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Trimble Releases Unmanned Aircraft System for Aerial Mapping

June 18, 2013

Trimble Navigation introduced its next generation unmanned aircraft system (UAS), the Trimble UX5 aerial imaging rover with the Trimble Access aerial imaging application.

The company says the system builds upon the strengths of its predecessor, the Trimble Gatewing X100, to offer enhanced image quality and intuitive workflows. Combined with the Trimble Business Center photogrammetry office software module, the Trimble UX5 was specifically designed for surveyors and geospatial professionals.

Trimble's UAS for photogrammetric aerial mapping allows surveyors and geospatial professionals to collect data with an unmanned aircraft for large projects. A wide variety of traditional surveying applications such as topographic surveying, site and route planning, progress monitoring, volume calculations, disaster analysis and as-builts in industries such as surveying, oil and gas, mining, environmental services and agriculture can benefit from aerial imaging by allowing professionals to safely collect large amounts of accurate data in a short time.

"With the recent introduction of the Trimble Business Center photogrammetry module and now the Trimble UX5 and Trimble Access aerial imaging application, Trimble continues to pioneer the development of UAS photogrammetry data collection and integration for geospatial professionals," said Erik Arvesen, vice president of Trimble's survey division. "The complete solution represents a significant leap in efficiency, transforming traditional workflows with faster data collection, easier processing and enhanced deliverables."

The Trimble Access aerial imaging application is field software for planning UAS missions, performing flight checks and monitoring flights.

The imaging application is used to define the project area, avoidance zones and flight parameters as well as take-off and landing locations. In the field, it is used to perform pre- and post-flight checks and download the flight data and images after landing. The new wizard-like digital checklists give the operator a complete "to-do list" so steps are not bypassed in the field that can enhance reliable and safe flights. The software also includes fixed post-flight procedures to ensure that operators do not leave the field with a dataset that is incomplete or inconsistent.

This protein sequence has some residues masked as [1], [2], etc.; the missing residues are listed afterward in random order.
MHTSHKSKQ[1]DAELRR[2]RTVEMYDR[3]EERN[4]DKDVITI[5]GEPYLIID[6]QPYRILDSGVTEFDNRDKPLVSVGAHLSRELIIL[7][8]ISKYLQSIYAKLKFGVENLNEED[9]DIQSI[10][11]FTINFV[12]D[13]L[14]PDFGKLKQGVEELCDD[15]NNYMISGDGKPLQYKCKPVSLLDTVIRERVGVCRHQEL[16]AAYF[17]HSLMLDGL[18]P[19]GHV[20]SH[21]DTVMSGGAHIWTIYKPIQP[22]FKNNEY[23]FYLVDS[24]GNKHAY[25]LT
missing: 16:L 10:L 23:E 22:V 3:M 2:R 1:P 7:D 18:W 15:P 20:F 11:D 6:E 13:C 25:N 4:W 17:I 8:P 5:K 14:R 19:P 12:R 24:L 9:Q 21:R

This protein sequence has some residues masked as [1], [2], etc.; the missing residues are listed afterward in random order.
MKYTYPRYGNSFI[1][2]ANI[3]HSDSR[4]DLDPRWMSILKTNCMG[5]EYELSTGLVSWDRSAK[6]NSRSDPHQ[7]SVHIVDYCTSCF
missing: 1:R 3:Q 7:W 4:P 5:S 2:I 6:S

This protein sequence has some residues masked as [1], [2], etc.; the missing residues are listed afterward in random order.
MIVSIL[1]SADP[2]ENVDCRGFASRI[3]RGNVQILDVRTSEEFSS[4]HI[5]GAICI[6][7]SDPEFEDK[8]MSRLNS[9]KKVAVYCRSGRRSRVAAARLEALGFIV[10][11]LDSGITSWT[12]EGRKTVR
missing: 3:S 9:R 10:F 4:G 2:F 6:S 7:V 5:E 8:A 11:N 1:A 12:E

Incorporating a mirrorless 16-megapixel camera with a fixed focal-length external lens, the Trimble UX5 provides high-resolution imagery. The large field of view from the camera allows the UX5 to cover 50 percent to 75 percent more area. In addition to the increase in flight efficiency, the Trimble UX5 is capable of producing 3D surface deliverables with a ground sampling distance of approximately 2.4 centimeters (about 1 inch).

The Trimble UX5 is capable of flights between 75 meters and 750 meters (246 feet to 2,460 feet) above ground and can be flown in light rain and windy conditions up to about 40 mph.

The Trimble UX5 airframe is comprised of a carbon frame inside expanded polypropylene. Impact-resistant plastics and composite fibers are used for the aircraft components, including winglets and belly plate. This design and choice of materials results in a rigid aircraft with strong torsional stability and the ability to withstand rough landings.

Performance enhancements also include the ability to execute steep landing approaches and thrust reversal for accurate and repeatable landings. The landing procedure starts only 300 meters (approximately 984 feet) from the landing location allowing the UX5 to be used for jobs that have site restrictions such as buildings, towers or trees.

Orthophotos, contour maps, point clouds, digital surface models (DSMs) and feature maps can be created from aerial images using the Trimble Business Center photogrammetry module. Single-click processing for stitching images streamlines the office process for generating powerful deliverables.

 Trimble Business Center allows surveyors and other geospatial professionals to combine aerial photography with data collected from GNSS receivers, total stations, 3D laser scanners and more. By combining imagery from the Trimble UX5 and any Trimble VISION instruments, users can visualize their project from both aerial and terrestrial perspectives, measure points within the images and create 3D models of the infrastructure and terrain.